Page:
Foam-Filling the Chassis
In any high-performance car, it is impossible to make the chassis too stiff. The stiffer the chassis, the higher its natural frequency, making the energy imparted to it by bumps less likely to excite the body's structure. A stiffer chassis enables the use of stiffer springs and shocks without hurting the ride. This is because a stiff, non-flexing chassis transfers more force into the suspension where it can be dissipated by the springs and shocks instead of transferring the force to the occupants. A stiff chassis is also more responsive to roll rate tuning for balancing understeer and oversteer. This is one of the reasons why automotive engineers are continually investigating ways to stiffen chassis without adding weight.
In a final bit of reengineering to stiffen the body, we injected the chassis with catalyzed rigid structural polyurethane foam. Structural foam, in the 2 lb per cubic foot density that we used, can stiffen chassis members up to 40 percent.
Higher densities of foam can increase stiffness by up to 300 percent. Since we cannot retool custom parts to redo the Z's body, we figured that this would be an excellent, low-cost way of greatly increasing chassis stiffness. Injecting foam is not a new technique for chassis stiffening. The Infiniti Q45 uses this sort of foam in some of its chassis members to increase stiffness, as do a few other premium cars. In fact, the foam we chose is the foam recommended to repair damaged Q45s.
To get the correct foam for our project, we contacted Art Goldman, Foamseal's automotive product manager and author of an SAE (Society of Automotive Engineers) paper on the use of structural foam for the stiffening of automotive unibody structures. We used Foamseal's two-component foam kit, p/n 11-22 to fill the main members of the chassis. Like we mentioned earlier, Foamseal is the supplier that I-CAR, a national certification group for quality auto repair, recommends for the repair of damaged, foam-filled chassis. The Foamseal kit uses a two-part catalyzed polyurethane foam, which quickly cures into rigid, waterproof, closed-cell foam. To prep the car, we carefully masked off all painted areas anywhere where the foam could drip. As this sort of foam is a thermosetting catalyzed plastic, we realized it could be icky if it spilled on paint or any part of the car's interior. This foam is nasty stuff. It is impervious to all known solvents and cleaners.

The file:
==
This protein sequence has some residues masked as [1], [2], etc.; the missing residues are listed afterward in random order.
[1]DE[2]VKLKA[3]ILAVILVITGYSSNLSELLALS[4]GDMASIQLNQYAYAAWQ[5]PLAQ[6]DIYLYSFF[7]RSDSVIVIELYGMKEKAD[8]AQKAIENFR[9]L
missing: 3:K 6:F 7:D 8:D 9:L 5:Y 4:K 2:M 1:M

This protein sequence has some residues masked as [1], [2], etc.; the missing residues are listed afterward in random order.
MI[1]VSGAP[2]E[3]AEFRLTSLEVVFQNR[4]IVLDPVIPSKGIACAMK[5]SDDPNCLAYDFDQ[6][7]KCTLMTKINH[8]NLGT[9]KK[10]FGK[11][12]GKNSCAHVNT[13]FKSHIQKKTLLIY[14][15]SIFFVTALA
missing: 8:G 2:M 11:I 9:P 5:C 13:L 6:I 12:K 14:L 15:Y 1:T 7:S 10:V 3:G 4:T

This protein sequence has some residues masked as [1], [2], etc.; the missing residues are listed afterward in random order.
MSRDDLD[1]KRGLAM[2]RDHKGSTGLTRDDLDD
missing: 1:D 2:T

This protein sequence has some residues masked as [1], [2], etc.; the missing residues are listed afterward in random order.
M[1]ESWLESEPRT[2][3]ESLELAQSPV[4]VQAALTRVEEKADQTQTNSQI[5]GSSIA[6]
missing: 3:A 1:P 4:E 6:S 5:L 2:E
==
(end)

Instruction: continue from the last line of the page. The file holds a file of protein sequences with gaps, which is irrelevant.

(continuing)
Rubber gloves must be worn. Get some of it on your hands and it will stay there for more than 3 weeks--don't ask how we know. Do not get this stuff on your paint. Wear old clothes; we ruined ours while learning how to handle the product. We injected the foam into the rocker panels and frame rails of Project Z through existing bolt and drain holes. When injected, the foam reacts like shaving cream and quickly expands to fill the empty space. You can judge how much foam to add by watching its expansion progress through some of the holes. Once injected, the foam expands and begins to cure in about a minute so you need to work fast and plan how you inject the foam before you start.
The life of the foam kit is limited to a few hours once the seal is broken. We filled all of the Z's unibody frame members using five foam kits. When foaming a chassis, you must remember the wires and other lines that pass through the chassis must be relocated or they will be entombed forever.
We were amazed at how this simple procedure improved the performance of the car. The chassis now almost feels like it has a roll cage. A sloped driveway can be driven up sideways with nary a creak. Even though the Z already has a pretty tight chassis, it feels more solid. The ride has improved and road noise has been reduced noticeably. We bet that the car will be even more responsive to chassis tuning measures in the future. If you are a slalom racer, a road racer, have a lowered car or even just want a smoother ride; foaming is a worthy, easy-to-do modification. Foamseal has foams in densities as high as 10 lbs per square foot if you desire to make things even stiffer.
Do not--I repeat--do not attempt to use cheap, hardware-store canned foam. This is not the same thing, and if injected into your chassis, will form a gummy mass that won't dry. Foamseal foam is a professional grade foam, which although it is a little unforgiving to cleanup mistakes, has superior mechanical properties and catalytic curing so it will dry even in an enclosed space.
Here is a to the foam:
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